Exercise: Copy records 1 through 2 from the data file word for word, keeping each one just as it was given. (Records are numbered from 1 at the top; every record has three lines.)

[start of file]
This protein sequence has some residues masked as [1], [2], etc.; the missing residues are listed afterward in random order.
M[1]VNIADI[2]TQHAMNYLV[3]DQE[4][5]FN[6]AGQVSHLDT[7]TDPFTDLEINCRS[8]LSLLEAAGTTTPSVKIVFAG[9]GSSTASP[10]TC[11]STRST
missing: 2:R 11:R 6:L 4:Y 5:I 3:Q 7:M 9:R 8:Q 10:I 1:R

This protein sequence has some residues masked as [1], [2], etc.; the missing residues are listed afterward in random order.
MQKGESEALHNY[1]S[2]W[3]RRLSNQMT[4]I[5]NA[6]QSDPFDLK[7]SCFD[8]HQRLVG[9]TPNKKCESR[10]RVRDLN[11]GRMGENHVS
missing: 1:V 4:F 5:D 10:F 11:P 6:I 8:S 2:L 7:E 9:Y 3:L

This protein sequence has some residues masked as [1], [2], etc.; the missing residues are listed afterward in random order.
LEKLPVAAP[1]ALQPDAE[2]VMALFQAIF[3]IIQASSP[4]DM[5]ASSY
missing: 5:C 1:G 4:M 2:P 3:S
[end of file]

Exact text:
This protein sequence has some residues masked as [1], [2], etc.; the missing residues are listed afterward in random order.
M[1]VNIADI[2]TQHAMNYLV[3]DQE[4][5]FN[6]AGQVSHLDT[7]TDPFTDLEINCRS[8]LSLLEAAGTTTPSVKIVFAG[9]GSSTASP[10]TC[11]STRST
missing: 2:R 11:R 6:L 4:Y 5:I 3:Q 7:M 9:R 8:Q 10:I 1:R

This protein sequence has some residues masked as [1], [2], etc.; the missing residues are listed afterward in random order.
MQKGESEALHNY[1]S[2]W[3]RRLSNQMT[4]I[5]NA[6]QSDPFDLK[7]SCFD[8]HQRLVG[9]TPNKKCESR[10]RVRDLN[11]GRMGENHVS
missing: 1:V 4:F 5:D 10:F 11:P 6:I 8:S 2:L 7:E 9:Y 3:L